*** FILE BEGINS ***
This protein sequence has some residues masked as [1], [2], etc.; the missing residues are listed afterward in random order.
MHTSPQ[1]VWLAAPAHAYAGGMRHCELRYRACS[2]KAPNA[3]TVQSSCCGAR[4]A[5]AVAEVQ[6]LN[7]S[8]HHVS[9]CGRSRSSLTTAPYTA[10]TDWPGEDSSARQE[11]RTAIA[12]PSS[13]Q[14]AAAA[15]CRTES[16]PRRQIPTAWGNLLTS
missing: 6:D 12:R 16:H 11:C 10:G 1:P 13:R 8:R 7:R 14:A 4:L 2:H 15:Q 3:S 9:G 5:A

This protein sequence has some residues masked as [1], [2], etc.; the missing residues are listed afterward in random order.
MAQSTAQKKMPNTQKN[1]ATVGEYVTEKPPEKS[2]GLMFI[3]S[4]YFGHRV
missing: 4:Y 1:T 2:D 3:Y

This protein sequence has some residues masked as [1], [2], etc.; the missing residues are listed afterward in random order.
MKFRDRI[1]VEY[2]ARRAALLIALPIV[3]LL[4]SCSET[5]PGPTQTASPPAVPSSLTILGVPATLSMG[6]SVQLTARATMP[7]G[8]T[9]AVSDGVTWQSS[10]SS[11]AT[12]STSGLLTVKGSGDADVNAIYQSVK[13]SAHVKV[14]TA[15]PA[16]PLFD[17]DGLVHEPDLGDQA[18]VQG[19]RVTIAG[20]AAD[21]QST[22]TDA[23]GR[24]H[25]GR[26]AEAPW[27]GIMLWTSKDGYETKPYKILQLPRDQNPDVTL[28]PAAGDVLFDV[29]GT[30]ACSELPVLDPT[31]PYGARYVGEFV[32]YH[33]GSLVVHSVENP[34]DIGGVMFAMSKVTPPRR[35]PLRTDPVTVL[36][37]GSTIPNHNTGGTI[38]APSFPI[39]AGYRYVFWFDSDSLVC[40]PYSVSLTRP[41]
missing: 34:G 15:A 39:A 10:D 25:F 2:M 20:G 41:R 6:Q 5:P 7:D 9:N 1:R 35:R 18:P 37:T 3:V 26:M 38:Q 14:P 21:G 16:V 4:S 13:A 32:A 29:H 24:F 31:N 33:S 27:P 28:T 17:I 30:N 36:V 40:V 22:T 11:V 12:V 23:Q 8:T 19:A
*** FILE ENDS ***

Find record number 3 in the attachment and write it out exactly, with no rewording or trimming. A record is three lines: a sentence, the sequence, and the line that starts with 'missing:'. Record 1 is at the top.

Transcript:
This protein sequence has some residues masked as [1], [2], etc.; the missing residues are listed afterward in random order.
MKFRDRI[1]VEY[2]ARRAALLIALPIV[3]LL[4]SCSET[5]PGPTQTASPPAVPSSLTILGVPATLSMG[6]SVQLTARATMP[7]G[8]T[9]AVSDGVTWQSS[10]SS[11]AT[12]STSGLLTVKGSGDADVNAIYQSVK[13]SAHVKV[14]TA[15]PA[16]PLFD[17]DGLVHEPDLGDQA[18]VQG[19]RVTIAG[20]AAD[21]QST[22]TDA[23]GR[24]H[25]GR[26]AEAPW[27]GIMLWTSKDGYETKPYKILQLPRDQNPDVTL[28]PAAGDVLFDV[29]GT[30]ACSELPVLDPT[31]PYGARYVGEFV[32]YH[33]GSLVVHSVENP[34]DIGGVMFAMSKVTPPRR[35]PLRTDPVTVL[36][37]GSTIPNHNTGGTI[38]APSFPI[39]AGYRYVFWFDSDSLVC[40]PYSVSLTRP[41]
missing: 34:G 15:A 39:A 10:D 25:F 2:M 20:G 41:R 6:Q 5:P 7:D 9:N 1:R 35:R 18:P 37:T 3:V 26:M 38:Q 14:P 21:G 16:V 4:S 13:A 32:A 29:H 24:F 31:N 33:S 27:P 28:T 17:I 30:N 36:V 40:V 22:T 11:V 12:V 23:Q 8:T 19:A